The Chinese President Xi Jinping and his wife Peng Liyuan have arrived in the UK for a much-anticipated four-day state visit.
Prime Minister David Cameron says nothing is “off the table” during talks and the UK wants to be China’s “best partner in the West”.
However, questions are already being raised both at home and abroad about Beijing’s record on human rights.
“It is very unfortunate that they are welcoming President Xi with a red carpet. They ought to know that the blood of the Uighur and Tibetan people, along with other Chinese dissidents is in that red carpet.” said Rebiya Kadeer of the World Uighur Congress.
Chinese subsidies for cheap steel are also likely to be on the agenda, as unions warn this could threaten the UK industry.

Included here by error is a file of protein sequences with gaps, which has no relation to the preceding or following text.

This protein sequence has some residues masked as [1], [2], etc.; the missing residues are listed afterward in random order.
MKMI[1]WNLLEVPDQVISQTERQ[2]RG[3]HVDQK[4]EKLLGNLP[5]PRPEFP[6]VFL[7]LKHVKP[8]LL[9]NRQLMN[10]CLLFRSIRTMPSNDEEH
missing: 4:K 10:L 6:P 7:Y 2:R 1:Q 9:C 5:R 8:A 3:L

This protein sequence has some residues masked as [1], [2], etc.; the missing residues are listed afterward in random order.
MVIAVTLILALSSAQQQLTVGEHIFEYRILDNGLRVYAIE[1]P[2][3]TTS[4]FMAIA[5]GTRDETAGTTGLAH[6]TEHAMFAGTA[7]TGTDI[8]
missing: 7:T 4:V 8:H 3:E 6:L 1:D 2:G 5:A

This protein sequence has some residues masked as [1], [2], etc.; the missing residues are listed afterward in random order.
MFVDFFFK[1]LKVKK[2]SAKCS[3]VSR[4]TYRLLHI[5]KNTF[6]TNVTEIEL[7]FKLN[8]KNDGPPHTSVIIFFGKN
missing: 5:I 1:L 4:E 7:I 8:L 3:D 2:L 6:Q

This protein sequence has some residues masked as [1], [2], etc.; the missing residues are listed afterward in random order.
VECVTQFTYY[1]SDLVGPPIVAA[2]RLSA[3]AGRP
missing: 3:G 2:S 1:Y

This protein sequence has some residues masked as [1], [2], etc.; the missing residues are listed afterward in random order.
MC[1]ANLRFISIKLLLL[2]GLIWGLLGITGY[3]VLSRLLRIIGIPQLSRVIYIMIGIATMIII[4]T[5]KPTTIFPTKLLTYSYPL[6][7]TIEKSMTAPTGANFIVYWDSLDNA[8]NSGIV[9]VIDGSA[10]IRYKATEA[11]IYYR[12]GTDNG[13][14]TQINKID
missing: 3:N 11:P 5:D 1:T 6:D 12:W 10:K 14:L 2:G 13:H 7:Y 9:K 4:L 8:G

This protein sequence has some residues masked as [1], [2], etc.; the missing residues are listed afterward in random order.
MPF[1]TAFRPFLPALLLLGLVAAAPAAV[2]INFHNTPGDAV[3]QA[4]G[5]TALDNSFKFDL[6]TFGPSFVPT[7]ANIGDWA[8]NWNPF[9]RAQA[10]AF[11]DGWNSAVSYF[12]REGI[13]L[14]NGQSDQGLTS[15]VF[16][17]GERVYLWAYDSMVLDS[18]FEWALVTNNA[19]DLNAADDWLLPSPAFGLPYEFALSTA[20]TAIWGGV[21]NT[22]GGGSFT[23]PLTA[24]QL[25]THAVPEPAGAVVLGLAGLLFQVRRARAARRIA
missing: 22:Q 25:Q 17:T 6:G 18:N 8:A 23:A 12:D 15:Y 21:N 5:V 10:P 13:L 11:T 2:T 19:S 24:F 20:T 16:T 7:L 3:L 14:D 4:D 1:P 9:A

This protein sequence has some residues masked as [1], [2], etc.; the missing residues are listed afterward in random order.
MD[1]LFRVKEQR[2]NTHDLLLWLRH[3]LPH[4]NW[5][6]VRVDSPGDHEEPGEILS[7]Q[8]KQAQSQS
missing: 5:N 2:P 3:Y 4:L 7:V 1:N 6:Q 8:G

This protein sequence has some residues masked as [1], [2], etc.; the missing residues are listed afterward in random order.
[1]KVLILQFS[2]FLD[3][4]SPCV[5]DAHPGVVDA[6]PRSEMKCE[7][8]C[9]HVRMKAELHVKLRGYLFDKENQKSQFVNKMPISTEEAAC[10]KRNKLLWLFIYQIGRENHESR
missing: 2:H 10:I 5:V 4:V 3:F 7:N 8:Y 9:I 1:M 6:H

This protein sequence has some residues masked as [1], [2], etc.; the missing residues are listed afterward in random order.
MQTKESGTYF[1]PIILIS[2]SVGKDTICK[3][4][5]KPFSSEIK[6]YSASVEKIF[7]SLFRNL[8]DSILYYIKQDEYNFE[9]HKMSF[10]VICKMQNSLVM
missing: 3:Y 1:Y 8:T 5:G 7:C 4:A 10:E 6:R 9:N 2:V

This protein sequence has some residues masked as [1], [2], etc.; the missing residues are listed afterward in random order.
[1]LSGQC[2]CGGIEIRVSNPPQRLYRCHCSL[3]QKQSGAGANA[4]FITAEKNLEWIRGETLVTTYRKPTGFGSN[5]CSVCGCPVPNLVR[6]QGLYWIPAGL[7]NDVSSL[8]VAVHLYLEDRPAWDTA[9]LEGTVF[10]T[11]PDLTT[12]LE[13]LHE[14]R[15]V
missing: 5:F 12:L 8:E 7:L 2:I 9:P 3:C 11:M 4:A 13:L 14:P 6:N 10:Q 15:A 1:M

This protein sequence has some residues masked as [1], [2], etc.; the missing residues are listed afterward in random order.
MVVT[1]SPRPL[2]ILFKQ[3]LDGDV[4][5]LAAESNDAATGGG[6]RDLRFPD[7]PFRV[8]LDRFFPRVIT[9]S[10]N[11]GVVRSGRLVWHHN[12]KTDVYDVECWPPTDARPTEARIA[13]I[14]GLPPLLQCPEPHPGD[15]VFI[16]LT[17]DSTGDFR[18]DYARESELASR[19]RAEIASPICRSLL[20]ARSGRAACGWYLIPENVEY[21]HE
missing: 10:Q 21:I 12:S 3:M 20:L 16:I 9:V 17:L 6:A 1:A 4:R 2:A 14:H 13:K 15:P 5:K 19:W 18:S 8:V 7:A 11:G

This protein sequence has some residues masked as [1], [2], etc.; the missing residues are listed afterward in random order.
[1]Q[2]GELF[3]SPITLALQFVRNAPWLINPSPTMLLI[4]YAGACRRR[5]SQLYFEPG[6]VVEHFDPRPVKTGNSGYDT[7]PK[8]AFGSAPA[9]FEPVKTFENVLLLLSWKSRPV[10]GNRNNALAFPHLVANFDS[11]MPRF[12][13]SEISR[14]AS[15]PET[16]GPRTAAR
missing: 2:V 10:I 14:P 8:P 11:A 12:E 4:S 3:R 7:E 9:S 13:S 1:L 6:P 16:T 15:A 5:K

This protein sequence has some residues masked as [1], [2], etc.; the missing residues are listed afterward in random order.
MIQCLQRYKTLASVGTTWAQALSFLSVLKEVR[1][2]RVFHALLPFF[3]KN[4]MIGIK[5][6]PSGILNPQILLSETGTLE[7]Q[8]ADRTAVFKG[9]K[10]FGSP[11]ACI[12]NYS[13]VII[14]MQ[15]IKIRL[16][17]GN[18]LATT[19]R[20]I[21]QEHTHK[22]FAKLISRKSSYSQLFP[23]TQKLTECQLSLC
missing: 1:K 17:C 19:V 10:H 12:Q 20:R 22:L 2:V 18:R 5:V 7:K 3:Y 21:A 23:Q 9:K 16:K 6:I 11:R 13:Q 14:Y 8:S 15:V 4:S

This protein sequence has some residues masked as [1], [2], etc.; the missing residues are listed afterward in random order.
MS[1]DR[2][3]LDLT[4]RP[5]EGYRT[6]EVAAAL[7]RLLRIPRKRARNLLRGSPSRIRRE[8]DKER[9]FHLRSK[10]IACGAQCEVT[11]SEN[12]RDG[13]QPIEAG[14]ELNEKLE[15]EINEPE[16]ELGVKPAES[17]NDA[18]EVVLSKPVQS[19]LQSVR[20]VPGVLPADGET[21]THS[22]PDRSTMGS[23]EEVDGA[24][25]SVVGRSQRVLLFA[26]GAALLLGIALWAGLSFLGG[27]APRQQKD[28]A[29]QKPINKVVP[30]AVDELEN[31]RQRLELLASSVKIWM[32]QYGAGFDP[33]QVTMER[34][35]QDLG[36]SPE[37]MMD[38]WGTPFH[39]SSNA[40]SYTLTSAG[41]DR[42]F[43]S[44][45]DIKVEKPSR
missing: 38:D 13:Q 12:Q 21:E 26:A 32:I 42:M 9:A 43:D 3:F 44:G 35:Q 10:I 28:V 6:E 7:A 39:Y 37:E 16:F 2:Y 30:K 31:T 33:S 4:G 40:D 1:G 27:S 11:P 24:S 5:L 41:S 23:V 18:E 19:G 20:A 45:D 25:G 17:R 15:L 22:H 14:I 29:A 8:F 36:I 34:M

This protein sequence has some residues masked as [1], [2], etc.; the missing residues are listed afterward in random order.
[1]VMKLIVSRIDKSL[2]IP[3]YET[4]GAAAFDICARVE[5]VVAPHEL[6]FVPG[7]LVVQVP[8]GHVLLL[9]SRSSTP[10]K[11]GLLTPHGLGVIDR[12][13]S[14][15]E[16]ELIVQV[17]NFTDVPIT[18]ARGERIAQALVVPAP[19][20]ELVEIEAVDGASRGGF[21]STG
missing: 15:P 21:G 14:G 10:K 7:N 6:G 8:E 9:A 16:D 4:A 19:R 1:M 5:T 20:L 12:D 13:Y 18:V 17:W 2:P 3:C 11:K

ragehomaar</a> meets China's ambassador to the UK, who's unapologetic for UK steel industry job losses <a href="https://t.co/YgTEWu3rbf">https://t.co/YgTEWu3rbf</a></p>— ITV News (itvnews) October 19, 2015
But it is the row over nuclear power that is causing most concern.
The UK government has recently announced that Chinese companies will be allowed to take a stake in British power plants.
Two questions from
meaglemp</a> to the Defence Secretary on China, cyber security & nuclear operations in the UK <a href="http://t.co/m0f0BWqlvG">pic.twitter.com/m0f0BWqlvG</a></p>— Labour Defence (LabourDefence) October 19, 2015
Some have voiced concern over potential implications for national security.